Thursday, January 8, 2004


Well, it's official. My brother has gone to Iraq. Mortar attacks yesterday in the Suni Triangle have injured 34 soldiers and killed 1. I don't own a television, prefer to leave that toxic stuff outside of our home, but I always have the radio on now... now that I need to hear the news. I also get the Fox news alerts over the computer. Just got one -- A Black Hawk helicopter crashed. 9 soldiers dead. My head hurts; I just can't stand this.

Yes, I said no television in my home. I suspect that has a lot to do with why my 4-year-old reads and writes in both English and Spanish and both the 4-year-old and the 2-year-old are utterly facinated by concepts of math.

Right now, we're concentrating mostly on addition and subtraction, but the older one was begging me to demonstrate some multiplication and division yesterday during our daily "tea-party." (We do afternoon tea, complete with little cookie-cutter shaped finger sandwiches... the Victorian style of tea, with hot hors d'oeuvres, sandwiches, cookies, fresh fruit...) She especially enjoyed the division.

We use both objects and number lines for our little math problems -- depending on the operations involved -- and will soon be moving into positive and negative numbers. I am definately homeschooling these children.

The secret of success in teaching children is not in forcing them to learn, making them perform, showing off intellectual tricks like some well-trained pet, but in gently shaping them to love the process of learning and to desire it for themselves.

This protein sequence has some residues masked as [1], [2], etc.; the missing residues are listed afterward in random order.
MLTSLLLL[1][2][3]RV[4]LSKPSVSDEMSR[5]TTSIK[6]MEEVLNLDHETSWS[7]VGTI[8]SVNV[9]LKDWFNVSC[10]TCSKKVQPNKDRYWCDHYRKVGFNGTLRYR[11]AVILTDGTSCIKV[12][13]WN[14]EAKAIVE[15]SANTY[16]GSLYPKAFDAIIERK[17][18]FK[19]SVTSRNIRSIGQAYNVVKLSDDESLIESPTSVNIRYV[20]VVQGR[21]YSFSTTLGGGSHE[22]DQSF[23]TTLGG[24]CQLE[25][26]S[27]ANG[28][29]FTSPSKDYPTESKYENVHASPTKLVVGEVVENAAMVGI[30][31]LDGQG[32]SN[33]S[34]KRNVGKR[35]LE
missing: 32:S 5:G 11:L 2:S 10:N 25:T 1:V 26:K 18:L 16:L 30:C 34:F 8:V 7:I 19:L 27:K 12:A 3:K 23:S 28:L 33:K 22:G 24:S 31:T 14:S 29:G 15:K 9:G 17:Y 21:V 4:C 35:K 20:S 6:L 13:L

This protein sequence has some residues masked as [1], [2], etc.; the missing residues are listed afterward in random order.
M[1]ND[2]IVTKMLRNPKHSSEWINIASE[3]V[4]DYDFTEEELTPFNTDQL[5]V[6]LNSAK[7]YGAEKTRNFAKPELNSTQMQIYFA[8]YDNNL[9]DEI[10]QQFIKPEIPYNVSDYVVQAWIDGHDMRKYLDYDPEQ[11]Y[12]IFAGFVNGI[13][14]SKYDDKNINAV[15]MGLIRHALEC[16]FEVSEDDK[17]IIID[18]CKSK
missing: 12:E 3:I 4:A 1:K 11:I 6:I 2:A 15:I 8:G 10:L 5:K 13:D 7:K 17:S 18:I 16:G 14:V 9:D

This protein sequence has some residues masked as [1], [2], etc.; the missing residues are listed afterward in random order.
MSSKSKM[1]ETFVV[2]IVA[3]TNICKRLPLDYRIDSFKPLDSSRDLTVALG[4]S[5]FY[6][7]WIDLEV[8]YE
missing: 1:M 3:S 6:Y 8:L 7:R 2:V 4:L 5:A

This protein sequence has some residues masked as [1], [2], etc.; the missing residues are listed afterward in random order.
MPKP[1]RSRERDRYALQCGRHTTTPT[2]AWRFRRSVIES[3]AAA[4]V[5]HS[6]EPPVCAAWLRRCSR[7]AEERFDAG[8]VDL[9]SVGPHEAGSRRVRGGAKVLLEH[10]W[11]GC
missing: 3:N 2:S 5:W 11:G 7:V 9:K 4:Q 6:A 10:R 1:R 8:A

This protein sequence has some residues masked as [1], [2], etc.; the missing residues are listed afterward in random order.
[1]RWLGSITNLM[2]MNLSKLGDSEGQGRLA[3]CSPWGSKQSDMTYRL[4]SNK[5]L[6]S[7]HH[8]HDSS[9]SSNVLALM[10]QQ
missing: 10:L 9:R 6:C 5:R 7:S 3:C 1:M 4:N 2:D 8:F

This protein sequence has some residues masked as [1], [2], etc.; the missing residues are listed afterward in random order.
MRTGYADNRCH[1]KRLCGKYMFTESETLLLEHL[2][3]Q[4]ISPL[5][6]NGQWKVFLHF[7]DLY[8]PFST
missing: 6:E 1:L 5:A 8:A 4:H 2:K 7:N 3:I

The children beg me to teach them because they are excited by all the things we can do with what we know. We take our math to the kitchen and the grocery store, our reading to books, instructions for puzzles and games, sales papers and so on.

Rather than settle in front of the television -- mind numbing, passive entertainment at best -- we do things. Yesterday, among many other things, we painted lots of lovely, colorful pictures and we took down the tree.

We made many of the tree decorations, with paper, glitter, paste, etc. Some we used the pictures from Saint candles. We cut out the Saints' pictures from the labels, and pasted them on fancy cut paper and sprinkled with glitter.

They turned out so lovely, I couldn't bear to put them away. Pictures of the Saints are good any time of year... so I hung them -- la Virgen de Guadalupe, Chango, Ochum, Yemalia, Obatalia, Elegua, Ogum, Crula, Nino Divino Jesus -- from the ceiling, where the breeze through my drafty apartment moves them gently... very nice.

We took the gold and red bead garlands, twisted them together and draped them over the picture of Lakshmi, Ganesh and Saraswati that hangs over my computer.

We have a happy home.

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